Improving Transcription Factor Binding Site Predictions by Using Randomised Negative Examples

  • Faisal Rezwan
  • Yi Sun
  • Neil Davey
  • Rod Adams
  • Alistair G. Rust
  • Mark Robinson
Part of the Lecture Notes in Computer Science book series (LNCS, volume 7223)


It is known that much of the genetic change underlying morphological evolution takes place in cis-regulatory regions, rather than in the coding regions of genes. Identifying these sites in a genome is a non-trivial problem. Experimental methods for finding binding sites exist with some limitations regarding their applicability, accuracy, availability or cost. On the other hand predicting algorithms perform rather poorly. The aim of this research is to develop and improve computational approaches for the prediction of transcription factor binding sites (TFBSs) by integrating the results of computational algorithms and other sources of complementary biological evidence, with particular emphasis on the use of the Support Vector Machine (SVM). Data from two organisms, yeast and mouse, were used in this study. The initial results were not particularly encouraging, as still giving predictions of low quality. However, when the vectors labelled as non-binding sites in the training set were replaced by randomised training vectors, a significant improvement in performance was observed. This gave substantial improvement over the yeast genome and even greater improvement for the mouse data. In fact the resulting classifier was finding over 80% of the binding sites in the test set and moreover 80% of the predictions were correct.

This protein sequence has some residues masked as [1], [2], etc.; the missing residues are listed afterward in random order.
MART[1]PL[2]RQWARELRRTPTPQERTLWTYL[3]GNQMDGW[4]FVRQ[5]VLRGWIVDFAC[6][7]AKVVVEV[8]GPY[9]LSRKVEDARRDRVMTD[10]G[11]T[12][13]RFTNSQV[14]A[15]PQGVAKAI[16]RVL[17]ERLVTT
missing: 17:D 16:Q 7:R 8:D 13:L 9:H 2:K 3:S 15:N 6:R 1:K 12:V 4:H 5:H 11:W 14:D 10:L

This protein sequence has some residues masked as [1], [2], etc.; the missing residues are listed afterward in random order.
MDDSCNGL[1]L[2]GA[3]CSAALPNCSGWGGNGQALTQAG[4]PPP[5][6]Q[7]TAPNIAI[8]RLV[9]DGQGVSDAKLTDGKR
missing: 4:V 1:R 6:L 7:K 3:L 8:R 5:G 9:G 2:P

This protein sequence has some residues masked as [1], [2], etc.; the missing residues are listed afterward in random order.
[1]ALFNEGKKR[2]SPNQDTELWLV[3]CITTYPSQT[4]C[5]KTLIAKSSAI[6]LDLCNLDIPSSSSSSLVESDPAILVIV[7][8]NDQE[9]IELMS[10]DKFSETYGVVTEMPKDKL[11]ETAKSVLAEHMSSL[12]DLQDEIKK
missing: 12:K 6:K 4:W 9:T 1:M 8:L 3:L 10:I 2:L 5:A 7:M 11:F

Support Vector Machine Transcription Factor Binding Site Prediction Algorithm Confusion Matrix Minority Class 
These keywords were added by machine and not by the authors. This process is experimental and the keywords may be updated as the learning algorithm improves.


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Copyright information

© Springer-Verlag Berlin Heidelberg 2012

Authors and Affiliations

  • Faisal Rezwan
    • 1
  • Yi Sun
    • 1
  • Neil Davey
    • 1
  • Rod Adams
    • 1
  • Alistair G. Rust
    • 2
  • Mark Robinson
    • 3
  1. 1.School of Computer ScienceUniversity of HertfordshireHatfieldUK
  2. 2.Wellcome Trust Sanger InstituteHinxton, CambridgeUK
  3. 3.Benaroya Research Institute at Virginia MasonUSA

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